Germany tests drone deliveries in rural Hesse, evaluates economic and environmental impact

In a joint project, the Frankfurt University of Applied Sciences (Frankfurt UAS) and the delivery drone manufacturer and operator Wingcopter are testing the potential of on-demand transport of consumer goods to improve local supply in rural communities. For the project called Drohnen-Lastenrad-Express-Belieferung (Drone Cargo Bike Express Delivery), which is funded with almost 500,000 euros by the German Federal Ministry of Digital and Transport.

As part of the pilot project, everyday goods will be flown by Wingcopter from a medium-sized centre to surrounding smaller villages, where they will be delivered to end customers by cargo bike. The goal is to realize the fast and reliable delivery of groceries and other consumer goods to rural areas and thus improve the local supply of citizens. The use case is to be evaluated from an economic and environmental point of view and, if successful, a sustainable and easily scalable business model will be developed. The planned start of the first flights in the south of Hesse in Germany is in autumn 2023.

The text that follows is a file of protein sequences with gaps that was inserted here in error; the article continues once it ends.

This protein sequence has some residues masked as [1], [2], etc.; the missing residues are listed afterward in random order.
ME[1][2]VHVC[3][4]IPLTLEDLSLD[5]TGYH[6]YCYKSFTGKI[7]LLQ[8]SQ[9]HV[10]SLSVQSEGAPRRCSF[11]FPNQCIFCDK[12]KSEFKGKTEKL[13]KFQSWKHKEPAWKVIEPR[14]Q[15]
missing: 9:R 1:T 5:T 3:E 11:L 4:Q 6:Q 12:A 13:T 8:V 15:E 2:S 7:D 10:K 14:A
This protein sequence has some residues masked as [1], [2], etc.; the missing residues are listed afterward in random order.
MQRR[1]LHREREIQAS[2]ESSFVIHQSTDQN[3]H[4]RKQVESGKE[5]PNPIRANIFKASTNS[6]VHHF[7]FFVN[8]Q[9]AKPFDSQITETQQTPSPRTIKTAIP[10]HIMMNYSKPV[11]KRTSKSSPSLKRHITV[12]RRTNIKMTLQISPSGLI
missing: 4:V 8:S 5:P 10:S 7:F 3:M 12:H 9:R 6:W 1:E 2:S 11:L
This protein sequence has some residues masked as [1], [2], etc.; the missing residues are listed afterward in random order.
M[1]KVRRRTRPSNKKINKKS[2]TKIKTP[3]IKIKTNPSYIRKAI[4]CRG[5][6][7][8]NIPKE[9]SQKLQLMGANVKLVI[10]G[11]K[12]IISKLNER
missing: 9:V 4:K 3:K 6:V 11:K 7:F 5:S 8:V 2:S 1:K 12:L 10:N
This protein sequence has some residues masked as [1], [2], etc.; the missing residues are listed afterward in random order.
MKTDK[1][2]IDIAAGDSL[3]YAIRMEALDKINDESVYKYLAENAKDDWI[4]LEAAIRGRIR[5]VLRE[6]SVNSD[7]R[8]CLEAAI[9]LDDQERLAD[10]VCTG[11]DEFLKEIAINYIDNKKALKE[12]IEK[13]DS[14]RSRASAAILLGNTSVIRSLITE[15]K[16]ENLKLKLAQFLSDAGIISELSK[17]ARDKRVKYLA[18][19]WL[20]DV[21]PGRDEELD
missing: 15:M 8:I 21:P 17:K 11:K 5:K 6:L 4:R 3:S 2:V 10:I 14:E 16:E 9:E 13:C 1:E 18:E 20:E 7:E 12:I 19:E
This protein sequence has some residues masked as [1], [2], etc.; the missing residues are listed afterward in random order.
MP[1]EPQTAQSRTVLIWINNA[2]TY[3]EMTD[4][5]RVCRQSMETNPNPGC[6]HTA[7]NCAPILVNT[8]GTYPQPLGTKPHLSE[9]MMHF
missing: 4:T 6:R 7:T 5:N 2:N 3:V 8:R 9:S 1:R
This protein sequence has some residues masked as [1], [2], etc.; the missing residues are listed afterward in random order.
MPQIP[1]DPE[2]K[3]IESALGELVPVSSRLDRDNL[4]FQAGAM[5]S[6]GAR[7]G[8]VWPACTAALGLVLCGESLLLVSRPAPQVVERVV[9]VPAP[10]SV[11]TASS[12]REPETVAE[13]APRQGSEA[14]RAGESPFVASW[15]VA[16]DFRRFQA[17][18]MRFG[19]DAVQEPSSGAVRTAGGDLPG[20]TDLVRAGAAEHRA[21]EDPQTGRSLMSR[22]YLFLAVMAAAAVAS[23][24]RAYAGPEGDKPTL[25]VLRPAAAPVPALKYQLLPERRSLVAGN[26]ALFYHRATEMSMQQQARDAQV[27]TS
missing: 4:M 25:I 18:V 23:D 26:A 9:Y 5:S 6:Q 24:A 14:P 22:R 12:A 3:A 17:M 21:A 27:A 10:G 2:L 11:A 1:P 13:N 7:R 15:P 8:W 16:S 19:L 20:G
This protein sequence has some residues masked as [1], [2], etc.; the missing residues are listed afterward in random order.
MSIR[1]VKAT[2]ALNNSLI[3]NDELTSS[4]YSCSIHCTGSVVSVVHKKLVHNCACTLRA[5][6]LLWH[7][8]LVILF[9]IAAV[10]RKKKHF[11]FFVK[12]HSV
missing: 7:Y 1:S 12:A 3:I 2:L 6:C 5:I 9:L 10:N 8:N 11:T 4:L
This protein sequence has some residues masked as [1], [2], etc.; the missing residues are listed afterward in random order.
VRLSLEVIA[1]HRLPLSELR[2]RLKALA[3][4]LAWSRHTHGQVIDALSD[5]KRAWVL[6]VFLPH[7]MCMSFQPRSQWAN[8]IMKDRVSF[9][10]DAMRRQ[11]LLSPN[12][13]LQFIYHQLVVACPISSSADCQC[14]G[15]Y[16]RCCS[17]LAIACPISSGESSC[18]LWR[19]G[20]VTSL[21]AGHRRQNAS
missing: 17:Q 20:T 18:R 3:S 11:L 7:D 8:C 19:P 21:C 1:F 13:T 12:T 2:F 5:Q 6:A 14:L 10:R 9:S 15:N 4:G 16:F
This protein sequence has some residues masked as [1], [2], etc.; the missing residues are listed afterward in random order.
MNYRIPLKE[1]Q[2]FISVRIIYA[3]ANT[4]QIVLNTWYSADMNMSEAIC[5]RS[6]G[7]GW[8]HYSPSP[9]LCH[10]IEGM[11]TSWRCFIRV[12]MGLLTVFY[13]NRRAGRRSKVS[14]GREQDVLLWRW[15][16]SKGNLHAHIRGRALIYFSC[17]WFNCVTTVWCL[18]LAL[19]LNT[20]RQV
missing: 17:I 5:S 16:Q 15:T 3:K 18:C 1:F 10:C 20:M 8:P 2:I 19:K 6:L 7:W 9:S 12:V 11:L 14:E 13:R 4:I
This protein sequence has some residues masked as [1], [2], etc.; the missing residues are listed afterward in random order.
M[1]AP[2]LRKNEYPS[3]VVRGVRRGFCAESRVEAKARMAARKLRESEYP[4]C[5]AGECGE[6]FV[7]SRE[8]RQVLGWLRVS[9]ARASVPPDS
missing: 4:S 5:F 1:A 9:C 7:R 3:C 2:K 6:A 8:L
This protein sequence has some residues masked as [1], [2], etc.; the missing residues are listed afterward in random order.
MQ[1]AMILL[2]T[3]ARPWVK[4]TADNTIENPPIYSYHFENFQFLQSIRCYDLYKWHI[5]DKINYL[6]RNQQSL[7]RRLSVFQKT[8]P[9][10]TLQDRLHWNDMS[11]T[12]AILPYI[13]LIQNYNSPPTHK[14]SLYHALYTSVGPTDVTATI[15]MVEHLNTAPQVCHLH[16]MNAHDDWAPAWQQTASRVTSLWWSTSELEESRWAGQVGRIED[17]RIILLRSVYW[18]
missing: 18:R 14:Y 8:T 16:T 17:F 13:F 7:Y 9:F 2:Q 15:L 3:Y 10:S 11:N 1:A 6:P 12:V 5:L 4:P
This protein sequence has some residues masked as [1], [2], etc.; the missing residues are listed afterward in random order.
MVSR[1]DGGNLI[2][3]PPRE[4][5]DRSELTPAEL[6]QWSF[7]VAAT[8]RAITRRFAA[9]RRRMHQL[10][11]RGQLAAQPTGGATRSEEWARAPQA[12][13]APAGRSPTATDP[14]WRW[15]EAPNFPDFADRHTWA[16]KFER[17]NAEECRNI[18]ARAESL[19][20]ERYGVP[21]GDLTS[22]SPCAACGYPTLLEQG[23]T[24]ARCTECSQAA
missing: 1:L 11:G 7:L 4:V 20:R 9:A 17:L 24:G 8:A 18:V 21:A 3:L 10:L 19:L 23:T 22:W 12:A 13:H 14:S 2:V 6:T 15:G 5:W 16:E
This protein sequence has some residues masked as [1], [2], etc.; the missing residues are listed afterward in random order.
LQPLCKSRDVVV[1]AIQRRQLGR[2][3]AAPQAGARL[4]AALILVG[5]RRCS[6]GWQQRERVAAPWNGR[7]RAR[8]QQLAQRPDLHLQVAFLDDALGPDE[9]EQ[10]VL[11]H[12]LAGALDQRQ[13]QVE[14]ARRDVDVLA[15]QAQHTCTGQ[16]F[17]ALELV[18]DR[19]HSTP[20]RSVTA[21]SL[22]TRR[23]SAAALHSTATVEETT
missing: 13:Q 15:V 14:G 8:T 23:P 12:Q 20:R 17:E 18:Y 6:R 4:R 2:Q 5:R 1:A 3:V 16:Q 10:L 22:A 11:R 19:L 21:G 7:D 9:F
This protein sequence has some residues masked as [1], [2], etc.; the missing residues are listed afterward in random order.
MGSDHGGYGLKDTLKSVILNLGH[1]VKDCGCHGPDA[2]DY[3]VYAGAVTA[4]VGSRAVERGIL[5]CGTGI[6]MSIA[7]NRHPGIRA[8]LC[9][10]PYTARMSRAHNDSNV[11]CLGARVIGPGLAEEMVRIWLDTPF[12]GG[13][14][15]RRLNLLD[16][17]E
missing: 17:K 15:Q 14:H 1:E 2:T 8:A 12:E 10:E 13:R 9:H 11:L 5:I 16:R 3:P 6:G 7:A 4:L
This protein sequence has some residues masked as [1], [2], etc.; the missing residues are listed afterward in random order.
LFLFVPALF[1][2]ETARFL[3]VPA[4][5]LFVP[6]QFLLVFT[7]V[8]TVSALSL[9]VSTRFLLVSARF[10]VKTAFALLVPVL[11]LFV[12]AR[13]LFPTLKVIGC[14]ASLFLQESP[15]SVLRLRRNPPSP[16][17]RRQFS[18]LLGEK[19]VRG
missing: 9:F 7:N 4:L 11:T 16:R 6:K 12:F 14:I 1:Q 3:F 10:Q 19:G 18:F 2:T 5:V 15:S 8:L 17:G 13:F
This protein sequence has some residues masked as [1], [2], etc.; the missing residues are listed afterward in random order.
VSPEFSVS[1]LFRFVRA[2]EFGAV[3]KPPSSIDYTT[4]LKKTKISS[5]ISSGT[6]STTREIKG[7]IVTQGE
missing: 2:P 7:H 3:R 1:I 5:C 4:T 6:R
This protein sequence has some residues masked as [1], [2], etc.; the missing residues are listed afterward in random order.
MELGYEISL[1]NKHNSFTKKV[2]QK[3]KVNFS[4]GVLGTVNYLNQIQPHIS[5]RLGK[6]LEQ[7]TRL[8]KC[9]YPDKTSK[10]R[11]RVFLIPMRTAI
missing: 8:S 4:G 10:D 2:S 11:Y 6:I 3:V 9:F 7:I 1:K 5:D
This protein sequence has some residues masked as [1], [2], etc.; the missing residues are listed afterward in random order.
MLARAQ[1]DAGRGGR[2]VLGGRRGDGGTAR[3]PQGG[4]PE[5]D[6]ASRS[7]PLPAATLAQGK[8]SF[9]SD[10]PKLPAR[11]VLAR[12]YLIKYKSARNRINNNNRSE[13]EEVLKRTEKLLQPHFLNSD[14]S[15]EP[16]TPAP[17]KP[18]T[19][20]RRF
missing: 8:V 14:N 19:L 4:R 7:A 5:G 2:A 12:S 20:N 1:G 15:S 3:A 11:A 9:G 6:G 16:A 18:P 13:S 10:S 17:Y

For economic reasons, regional retailers in rural areas in particular are often unable to offer their own delivery service. Delivery by Wingcopter delivery drones enables retailers to significantly expand their customer catchment area, as the range, speed and payload capabilities of the drones used also enable fast deliveries to more remote rural areas.

Using battery-powered Wingcopters and electric cargo bikes also enables emission-free delivery, bringing significant environmental benefits compared to road-based transport.

The project is funded by the Federal Ministry of Digital and Transport as part of the “Innovative Air Mobility” funding program. It is scheduled to run for 12 months.

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